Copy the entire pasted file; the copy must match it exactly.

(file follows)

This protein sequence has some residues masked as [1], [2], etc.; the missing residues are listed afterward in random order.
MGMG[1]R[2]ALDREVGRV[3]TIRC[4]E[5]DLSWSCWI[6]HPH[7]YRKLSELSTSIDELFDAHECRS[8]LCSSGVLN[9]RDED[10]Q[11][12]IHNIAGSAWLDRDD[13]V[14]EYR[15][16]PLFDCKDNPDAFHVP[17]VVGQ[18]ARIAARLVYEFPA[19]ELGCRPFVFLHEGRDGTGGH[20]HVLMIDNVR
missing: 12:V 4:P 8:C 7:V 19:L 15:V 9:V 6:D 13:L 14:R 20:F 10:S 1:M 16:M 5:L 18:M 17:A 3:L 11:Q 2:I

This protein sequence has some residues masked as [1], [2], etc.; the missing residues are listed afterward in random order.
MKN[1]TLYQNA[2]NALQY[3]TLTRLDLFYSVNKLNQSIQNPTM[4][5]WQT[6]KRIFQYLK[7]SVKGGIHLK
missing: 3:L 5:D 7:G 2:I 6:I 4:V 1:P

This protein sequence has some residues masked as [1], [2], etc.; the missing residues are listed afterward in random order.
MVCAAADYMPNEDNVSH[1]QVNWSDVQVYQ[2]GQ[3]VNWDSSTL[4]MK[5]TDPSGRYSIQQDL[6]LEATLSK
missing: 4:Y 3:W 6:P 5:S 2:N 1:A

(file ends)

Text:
This protein sequence has some residues masked as [1], [2], etc.; the missing residues are listed afterward in random order.
MGMG[1]R[2]ALDREVGRV[3]TIRC[4]E[5]DLSWSCWI[6]HPH[7]YRKLSELSTSIDELFDAHECRS[8]LCSSGVLN[9]RDED[10]Q[11][12]IHNIAGSAWLDRDD[13]V[14]EYR[15][16]PLFDCKDNPDAFHVP[17]VVGQ[18]ARIAARLVYEFPA[19]ELGCRPFVFLHEGRDGTGGH[20]HVLMIDNVR
missing: 12:V 4:P 8:C 7:V 19:L 15:V 9:V 6:D 13:L 14:R 20:F 10:S 1:M 16:M 5:L 18:M 17:A 3:L 11:Q 2:I

This protein sequence has some residues masked as [1], [2], etc.; the missing residues are listed afterward in random order.
MKN[1]TLYQNA[2]NALQY[3]TLTRLDLFYSVNKLNQSIQNPTM[4][5]WQT[6]KRIFQYLK[7]SVKGGIHLK
missing: 3:L 5:D 7:G 2:I 6:I 4:V 1:P

This protein sequence has some residues masked as [1], [2], etc.; the missing residues are listed afterward in random order.
MVCAAADYMPNEDNVSH[1]QVNWSDVQVYQ[2]GQ[3]VNWDSSTL[4]MK[5]TDPSGRYSIQQDL[6]LEATLSK
missing: 4:Y 3:W 6:P 5:S 2:N 1:A